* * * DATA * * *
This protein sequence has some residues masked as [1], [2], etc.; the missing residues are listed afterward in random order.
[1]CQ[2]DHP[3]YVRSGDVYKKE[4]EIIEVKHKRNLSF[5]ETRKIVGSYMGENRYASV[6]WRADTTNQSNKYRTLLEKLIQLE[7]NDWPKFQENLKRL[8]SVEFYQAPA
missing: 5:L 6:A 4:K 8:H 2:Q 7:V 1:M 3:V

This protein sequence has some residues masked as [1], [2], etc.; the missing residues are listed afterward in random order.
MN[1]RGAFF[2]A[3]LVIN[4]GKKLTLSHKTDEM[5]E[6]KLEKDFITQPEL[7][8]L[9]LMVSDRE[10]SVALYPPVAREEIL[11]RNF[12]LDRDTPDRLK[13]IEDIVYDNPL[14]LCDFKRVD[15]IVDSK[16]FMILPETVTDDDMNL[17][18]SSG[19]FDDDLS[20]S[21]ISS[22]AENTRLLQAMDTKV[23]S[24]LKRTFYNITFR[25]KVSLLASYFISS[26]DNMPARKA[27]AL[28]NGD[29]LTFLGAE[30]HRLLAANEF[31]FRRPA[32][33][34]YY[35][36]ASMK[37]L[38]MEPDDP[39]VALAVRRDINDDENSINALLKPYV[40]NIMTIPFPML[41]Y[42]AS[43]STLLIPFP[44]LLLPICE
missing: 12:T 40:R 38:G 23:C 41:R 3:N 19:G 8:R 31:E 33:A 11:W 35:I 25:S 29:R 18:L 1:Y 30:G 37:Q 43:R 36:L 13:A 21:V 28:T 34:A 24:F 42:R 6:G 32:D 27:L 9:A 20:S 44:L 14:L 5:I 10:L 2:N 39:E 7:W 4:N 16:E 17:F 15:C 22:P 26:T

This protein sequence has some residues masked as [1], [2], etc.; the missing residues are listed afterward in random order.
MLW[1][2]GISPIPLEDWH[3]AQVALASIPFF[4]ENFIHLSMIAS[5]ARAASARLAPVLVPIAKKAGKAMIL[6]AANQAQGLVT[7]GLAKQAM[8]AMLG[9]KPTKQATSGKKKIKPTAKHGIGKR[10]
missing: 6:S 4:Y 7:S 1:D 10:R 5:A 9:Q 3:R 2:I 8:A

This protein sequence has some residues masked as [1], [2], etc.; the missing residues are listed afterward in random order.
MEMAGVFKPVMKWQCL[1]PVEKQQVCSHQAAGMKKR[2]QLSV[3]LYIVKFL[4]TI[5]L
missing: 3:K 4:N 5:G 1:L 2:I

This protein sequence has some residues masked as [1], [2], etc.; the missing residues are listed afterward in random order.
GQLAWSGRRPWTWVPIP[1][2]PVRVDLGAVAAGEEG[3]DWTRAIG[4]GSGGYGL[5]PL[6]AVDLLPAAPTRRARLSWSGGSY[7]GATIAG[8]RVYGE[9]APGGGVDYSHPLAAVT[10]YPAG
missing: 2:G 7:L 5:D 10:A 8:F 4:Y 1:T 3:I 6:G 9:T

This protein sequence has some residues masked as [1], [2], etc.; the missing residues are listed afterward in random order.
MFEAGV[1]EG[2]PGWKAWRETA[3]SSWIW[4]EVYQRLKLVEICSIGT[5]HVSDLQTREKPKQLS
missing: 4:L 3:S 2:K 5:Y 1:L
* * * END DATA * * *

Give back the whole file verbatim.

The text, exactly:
This protein sequence has some residues masked as [1], [2], etc.; the missing residues are listed afterward in random order.
[1]CQ[2]DHP[3]YVRSGDVYKKE[4]EIIEVKHKRNLSF[5]ETRKIVGSYMGENRYASV[6]WRADTTNQSNKYRTLLEKLIQLE[7]NDWPKFQENLKRL[8]SVEFYQAPA
missing: 5:L 6:A 4:K 8:H 2:Q 7:V 1:M 3:V

This protein sequence has some residues masked as [1], [2], etc.; the missing residues are listed afterward in random order.
MN[1]RGAFF[2]A[3]LVIN[4]GKKLTLSHKTDEM[5]E[6]KLEKDFITQPEL[7][8]L[9]LMVSDRE[10]SVALYPPVAREEIL[11]RNF[12]LDRDTPDRLK[13]IEDIVYDNPL[14]LCDFKRVD[15]IVDSK[16]FMILPETVTDDDMNL[17][18]SSG[19]FDDDLS[20]S[21]ISS[22]AENTRLLQAMDTKV[23]S[24]LKRTFYNITFR[25]KVSLLASYFISS[26]DNMPARKA[27]AL[28]NGD[29]LTFLGAE[30]HRLLAANEF[31]FRRPA[32][33][34]YY[35][36]ASMK[37]L[38]MEPDDP[39]VALAVRRDINDDENSINALLKPYV[40]NIMTIPFPML[41]Y[42]AS[43]STLLIPFP[44]LLLPICE
missing: 12:T 40:R 38:G 23:C 41:R 3:N 19:G 8:R 31:E 33:A 11:W 35:I 25:S 29:R 18:L 1:Y 30:G 37:Q 43:R 36:L 13:A 21:V 28:T 34:A 24:F 42:R 6:G 32:D 27:L 9:A 20:S 44:L 14:L 5:I 10:L 2:N 39:E 7:W 4:N 16:E 17:F 15:C 22:P 26:T

This protein sequence has some residues masked as [1], [2], etc.; the missing residues are listed afterward in random order.
MLW[1][2]GISPIPLEDWH[3]AQVALASIPFF[4]ENFIHLSMIAS[5]ARAASARLAPVLVPIAKKAGKAMIL[6]AANQAQGLVT[7]GLAKQAM[8]AMLG[9]KPTKQATSGKKKIKPTAKHGIGKR[10]
missing: 6:S 4:Y 7:S 1:D 10:R 5:A 9:Q 3:R 2:I 8:A

This protein sequence has some residues masked as [1], [2], etc.; the missing residues are listed afterward in random order.
MEMAGVFKPVMKWQCL[1]PVEKQQVCSHQAAGMKKR[2]QLSV[3]LYIVKFL[4]TI[5]L
missing: 3:K 4:N 5:G 1:L 2:I

This protein sequence has some residues masked as [1], [2], etc.; the missing residues are listed afterward in random order.
GQLAWSGRRPWTWVPIP[1][2]PVRVDLGAVAAGEEG[3]DWTRAIG[4]GSGGYGL[5]PL[6]AVDLLPAAPTRRARLSWSGGSY[7]GATIAG[8]RVYGE[9]APGGGVDYSHPLAAVT[10]YPAG
missing: 2:G 7:L 5:D 10:A 8:F 4:Y 1:T 3:I 6:G 9:T

This protein sequence has some residues masked as [1], [2], etc.; the missing residues are listed afterward in random order.
MFEAGV[1]EG[2]PGWKAWRETA[3]SSWIW[4]EVYQRLKLVEICSIGT[5]HVSDLQTREKPKQLS
missing: 4:L 3:S 2:K 5:Y 1:L